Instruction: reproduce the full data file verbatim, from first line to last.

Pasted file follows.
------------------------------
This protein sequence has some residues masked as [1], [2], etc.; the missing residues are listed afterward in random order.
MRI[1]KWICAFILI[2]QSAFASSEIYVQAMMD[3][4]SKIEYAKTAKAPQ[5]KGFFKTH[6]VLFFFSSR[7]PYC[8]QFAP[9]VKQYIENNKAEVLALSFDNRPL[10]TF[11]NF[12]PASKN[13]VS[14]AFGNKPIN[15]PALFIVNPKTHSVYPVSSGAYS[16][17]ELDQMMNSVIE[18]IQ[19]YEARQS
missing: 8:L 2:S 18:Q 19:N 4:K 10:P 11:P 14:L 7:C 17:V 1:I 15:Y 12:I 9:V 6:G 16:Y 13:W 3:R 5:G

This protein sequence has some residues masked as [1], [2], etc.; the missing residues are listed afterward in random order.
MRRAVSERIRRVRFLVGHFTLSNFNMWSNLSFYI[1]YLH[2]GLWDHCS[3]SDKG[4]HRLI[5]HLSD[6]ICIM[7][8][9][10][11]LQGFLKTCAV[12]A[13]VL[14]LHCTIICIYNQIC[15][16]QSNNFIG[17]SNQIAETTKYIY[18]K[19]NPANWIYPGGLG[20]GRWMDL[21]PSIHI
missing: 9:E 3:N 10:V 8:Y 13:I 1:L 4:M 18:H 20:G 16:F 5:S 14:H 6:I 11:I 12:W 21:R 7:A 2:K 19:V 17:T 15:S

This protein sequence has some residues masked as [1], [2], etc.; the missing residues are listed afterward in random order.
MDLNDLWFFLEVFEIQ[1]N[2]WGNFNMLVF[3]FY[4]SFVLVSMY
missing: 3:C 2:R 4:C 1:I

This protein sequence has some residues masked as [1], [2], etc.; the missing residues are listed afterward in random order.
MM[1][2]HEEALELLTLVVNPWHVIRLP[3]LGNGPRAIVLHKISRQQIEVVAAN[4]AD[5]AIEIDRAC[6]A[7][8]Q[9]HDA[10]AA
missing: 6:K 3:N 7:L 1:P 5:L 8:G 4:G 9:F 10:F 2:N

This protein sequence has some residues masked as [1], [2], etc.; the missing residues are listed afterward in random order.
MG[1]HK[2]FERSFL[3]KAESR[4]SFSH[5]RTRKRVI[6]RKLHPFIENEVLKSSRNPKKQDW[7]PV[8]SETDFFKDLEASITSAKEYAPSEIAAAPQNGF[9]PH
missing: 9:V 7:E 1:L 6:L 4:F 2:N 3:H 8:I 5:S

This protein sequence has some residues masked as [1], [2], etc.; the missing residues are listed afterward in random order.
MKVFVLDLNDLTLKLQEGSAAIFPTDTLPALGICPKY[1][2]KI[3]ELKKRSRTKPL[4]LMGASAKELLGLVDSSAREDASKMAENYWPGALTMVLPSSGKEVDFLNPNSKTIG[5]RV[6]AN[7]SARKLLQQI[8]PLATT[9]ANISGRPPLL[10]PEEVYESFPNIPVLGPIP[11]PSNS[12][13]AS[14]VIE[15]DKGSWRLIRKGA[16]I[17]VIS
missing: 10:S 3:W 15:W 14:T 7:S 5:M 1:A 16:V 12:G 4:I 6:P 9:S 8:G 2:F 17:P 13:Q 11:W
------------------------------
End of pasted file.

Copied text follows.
This protein sequence has some residues masked as [1], [2], etc.; the missing residues are listed afterward in random order.
MRI[1]KWICAFILI[2]QSAFASSEIYVQAMMD[3][4]SKIEYAKTAKAPQ[5]KGFFKTH[6]VLFFFSSR[7]PYC[8]QFAP[9]VKQYIENNKAEVLALSFDNRPL[10]TF[11]NF[12]PASKN[13]VS[14]AFGNKPIN[15]PALFIVNPKTHSVYPVSSGAYS[16][17]ELDQMMNSVIE[18]IQ[19]YEARQS
missing: 8:L 2:S 18:Q 19:N 4:K 10:P 11:P 14:L 7:C 17:V 1:I 15:Y 12:I 9:V 6:G 16:Y 13:W 3:R 5:G

This protein sequence has some residues masked as [1], [2], etc.; the missing residues are listed afterward in random order.
MRRAVSERIRRVRFLVGHFTLSNFNMWSNLSFYI[1]YLH[2]GLWDHCS[3]SDKG[4]HRLI[5]HLSD[6]ICIM[7][8][9][10][11]LQGFLKTCAV[12]A[13]VL[14]LHCTIICIYNQIC[15][16]QSNNFIG[17]SNQIAETTKYIY[18]K[19]NPANWIYPGGLG[20]GRWMDL[21]PSIHI
missing: 9:E 3:N 10:V 8:Y 13:I 1:L 4:M 18:H 20:G 16:F 5:S 14:H 6:I 11:I 12:W 21:R 7:A 2:K 19:V 17:T 15:S

This protein sequence has some residues masked as [1], [2], etc.; the missing residues are listed afterward in random order.
MDLNDLWFFLEVFEIQ[1]N[2]WGNFNMLVF[3]FY[4]SFVLVSMY
missing: 3:C 2:R 4:C 1:I

This protein sequence has some residues masked as [1], [2], etc.; the missing residues are listed afterward in random order.
MM[1][2]HEEALELLTLVVNPWHVIRLP[3]LGNGPRAIVLHKISRQQIEVVAAN[4]AD[5]AIEIDRAC[6]A[7][8]Q[9]HDA[10]AA
missing: 6:K 3:N 7:L 1:P 5:L 8:G 4:G 9:F 10:F 2:N

This protein sequence has some residues masked as [1], [2], etc.; the missing residues are listed afterward in random order.
MG[1]HK[2]FERSFL[3]KAESR[4]SFSH[5]RTRKRVI[6]RKLHPFIENEVLKSSRNPKKQDW[7]PV[8]SETDFFKDLEASITSAKEYAPSEIAAAPQNGF[9]PH
missing: 9:V 7:E 1:L 6:L 4:F 2:N 3:H 8:I 5:S

This protein sequence has some residues masked as [1], [2], etc.; the missing residues are listed afterward in random order.
MKVFVLDLNDLTLKLQEGSAAIFPTDTLPALGICPKY[1][2]KI[3]ELKKRSRTKPL[4]LMGASAKELLGLVDSSAREDASKMAENYWPGALTMVLPSSGKEVDFLNPNSKTIG[5]RV[6]AN[7]SARKLLQQI[8]PLATT[9]ANISGRPPLL[10]PEEVYESFPNIPVLGPIP[11]PSNS[12][13]AS[14]VIE[15]DKGSWRLIRKGA[16]I[17]VIS
missing: 10:S 3:W 15:W 14:T 7:S 5:M 1:A 16:V 12:G 4:I 6:P 9:S 8:G 2:F 17:P 13:Q 11:W